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Tests Diagnose Invasive Aspergillosis With 100% Accuracy

Researchers give ‘thumbs up’ to NASBA/qPCR combo

The fungal infection invasive aspergillosis (IA) can be life threatening, especially in patients whose immune systems have been weakened by chemotherapy or immunosuppressive drugs. Despite the critical need for early detection, IA remains difficult to diagnose.

A study in the September 2014 issue of the Journal of Molecular Diagnostics compared three diagnostic tests and found that the combination of nucleic acid sequence-based amplification (NASBA) and real-time quantitative PCR (qPCR) detects aspergillosis with 100% accuracy. IA is caused by the fungus Aspergillus fumigatus, which is considered by many pathologists to be the world’s most harmful mold. “Traditional diagnostic methods, such as culture and histopathology of infected tissues, often fail to detect Aspergillus,” lead investigator Yun Xia, PhD, said.

In this retrospective study, scientists evaluated the diagnostic performance of two nucleic acid amplification assays (qPCR and NASBA) and one antigen detection method (galactomannan enzyme-linked immunosorbent assay [GM-ELISA]) using blood samples from 80 patients at high risk of IA. Of these patients, 42.5% had proven or probable IA. The patients came from intensive care, hematology, neurology, nephrology, geriatrics, and other hospital departments.

The tests were evaluated singly and in combination. Individually, NASBA had the highest sensitivity (76.5%), whereas qPCR offered the highest specificity (89.1%). NASBA also was best able to indicate that a patient did not have the infection (negative predictive value). NASBA and qPCR each had a high Youden index (a measure of the effectiveness of a diagnostic marker).

Combining the tests improved the outcomes. The combination of NASBA and qPCR led to 100% specificity and 100% positive predictive value (i.e., the probability that subjects actually had the infection).

“Because each test has advantages and disadvantages, a combination of different tests may be able to provide better diagnostic value than is provided by a single test,” Xia said. “The combination of NASBA and qPCR should be useful in excluding IA in suspect cases, thus reducing both suffering and expense for immunocompromised patients. On the other hand, the combination of NASBA and qPCR could be more suitable for screening patients suspected of infection, because this assay had the highest sensitivity.”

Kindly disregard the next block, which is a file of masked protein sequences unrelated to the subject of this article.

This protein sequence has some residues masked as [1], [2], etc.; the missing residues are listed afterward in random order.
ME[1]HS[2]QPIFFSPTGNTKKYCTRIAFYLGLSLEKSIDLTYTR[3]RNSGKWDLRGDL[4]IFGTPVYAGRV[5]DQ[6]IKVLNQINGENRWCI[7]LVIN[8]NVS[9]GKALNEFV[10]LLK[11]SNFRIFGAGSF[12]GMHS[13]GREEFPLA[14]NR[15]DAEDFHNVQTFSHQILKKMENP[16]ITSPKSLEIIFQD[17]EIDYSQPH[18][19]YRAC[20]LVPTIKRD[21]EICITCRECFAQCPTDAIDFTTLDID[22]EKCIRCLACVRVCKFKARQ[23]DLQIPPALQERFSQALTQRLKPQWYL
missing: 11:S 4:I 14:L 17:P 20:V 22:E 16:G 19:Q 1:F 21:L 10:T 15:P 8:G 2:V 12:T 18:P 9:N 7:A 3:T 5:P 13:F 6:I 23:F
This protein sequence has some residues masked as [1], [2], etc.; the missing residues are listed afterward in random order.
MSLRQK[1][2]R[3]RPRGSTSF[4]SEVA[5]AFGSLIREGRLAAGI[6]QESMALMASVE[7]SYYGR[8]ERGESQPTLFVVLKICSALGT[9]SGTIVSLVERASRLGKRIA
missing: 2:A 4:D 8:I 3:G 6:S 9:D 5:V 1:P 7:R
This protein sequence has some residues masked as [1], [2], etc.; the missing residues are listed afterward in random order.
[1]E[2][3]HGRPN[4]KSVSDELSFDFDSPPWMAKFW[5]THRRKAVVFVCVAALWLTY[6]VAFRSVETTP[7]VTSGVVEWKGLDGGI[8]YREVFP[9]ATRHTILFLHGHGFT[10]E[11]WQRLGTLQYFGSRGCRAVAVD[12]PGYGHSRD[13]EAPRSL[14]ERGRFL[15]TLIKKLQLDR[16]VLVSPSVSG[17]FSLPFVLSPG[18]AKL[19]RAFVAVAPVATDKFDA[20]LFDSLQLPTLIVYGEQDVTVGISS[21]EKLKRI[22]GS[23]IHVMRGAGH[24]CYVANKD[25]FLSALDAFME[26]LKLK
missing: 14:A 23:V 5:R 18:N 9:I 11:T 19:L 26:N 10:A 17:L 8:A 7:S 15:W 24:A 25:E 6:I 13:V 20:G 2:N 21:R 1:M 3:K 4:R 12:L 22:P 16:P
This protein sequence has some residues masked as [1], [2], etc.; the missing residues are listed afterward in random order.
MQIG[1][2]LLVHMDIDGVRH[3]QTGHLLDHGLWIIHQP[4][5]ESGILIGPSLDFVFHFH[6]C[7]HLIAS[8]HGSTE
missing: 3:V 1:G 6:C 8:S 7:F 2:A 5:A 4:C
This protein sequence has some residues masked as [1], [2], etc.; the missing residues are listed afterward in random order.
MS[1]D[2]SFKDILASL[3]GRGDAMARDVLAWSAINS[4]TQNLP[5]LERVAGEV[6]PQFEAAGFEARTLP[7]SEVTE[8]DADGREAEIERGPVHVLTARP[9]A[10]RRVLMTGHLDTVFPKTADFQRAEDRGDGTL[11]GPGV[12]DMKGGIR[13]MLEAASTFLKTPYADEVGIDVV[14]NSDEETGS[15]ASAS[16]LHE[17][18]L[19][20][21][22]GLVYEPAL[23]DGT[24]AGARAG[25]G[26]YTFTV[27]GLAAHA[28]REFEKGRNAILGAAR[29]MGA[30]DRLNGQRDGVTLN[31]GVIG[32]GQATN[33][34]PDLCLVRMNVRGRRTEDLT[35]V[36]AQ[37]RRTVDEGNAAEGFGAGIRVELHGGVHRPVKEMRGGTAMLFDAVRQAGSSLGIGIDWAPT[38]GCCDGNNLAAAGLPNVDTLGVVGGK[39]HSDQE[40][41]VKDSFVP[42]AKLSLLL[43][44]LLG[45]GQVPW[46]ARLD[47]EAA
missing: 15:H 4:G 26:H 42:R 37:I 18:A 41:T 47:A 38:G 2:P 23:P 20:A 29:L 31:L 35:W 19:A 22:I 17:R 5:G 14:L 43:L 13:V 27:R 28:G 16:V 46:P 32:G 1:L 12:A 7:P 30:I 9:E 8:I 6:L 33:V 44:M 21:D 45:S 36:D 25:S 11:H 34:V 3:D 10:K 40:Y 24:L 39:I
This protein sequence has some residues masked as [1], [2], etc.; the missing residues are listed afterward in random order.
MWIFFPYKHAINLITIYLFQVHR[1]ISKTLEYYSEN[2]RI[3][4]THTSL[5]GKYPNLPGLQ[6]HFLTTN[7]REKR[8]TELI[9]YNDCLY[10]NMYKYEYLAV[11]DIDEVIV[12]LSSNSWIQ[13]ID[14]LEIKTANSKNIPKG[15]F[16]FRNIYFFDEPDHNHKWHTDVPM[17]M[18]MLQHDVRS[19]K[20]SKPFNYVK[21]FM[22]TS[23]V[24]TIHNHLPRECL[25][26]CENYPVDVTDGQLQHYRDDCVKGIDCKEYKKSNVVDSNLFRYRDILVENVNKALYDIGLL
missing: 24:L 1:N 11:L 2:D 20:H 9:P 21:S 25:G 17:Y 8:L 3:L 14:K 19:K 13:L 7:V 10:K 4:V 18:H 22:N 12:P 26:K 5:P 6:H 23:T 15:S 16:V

The authors noted that NASBA offers the advantages of rapid amplification (90 minutes) and simple operation with a low instrument cost compared with qPCR and GM-ELISA. They cautioned that although GM-ELISA is routinely used for the diagnosis of aspergillosis, it had low sensitivity (52.9%) with reasonable specificity (80.4%) in the new study, making it inferior to both NASBA and qPCR.

The A. fumigatus mold is ubiquitous in the environment and is found on decaying plant matter. For healthy individuals, exposure to the fungus can be inconsequential, but it can cause significant morbidity and mortality for those with compromised immune systems, including patients who have undergone organ transplants or those with advanced acquired immunodeficiency syndrome (AIDS). Even patients with more-modest immune impairments — such as diabetes, poor nutrition, steroid use, or lung disease — can become severely infected. Symptoms may include fever, cough, difficulty breathing, chest pain, seizures, and focal neurologic problems.

Sources: Elsevier; August 13, 2014; and JMD; August 13, 2014.

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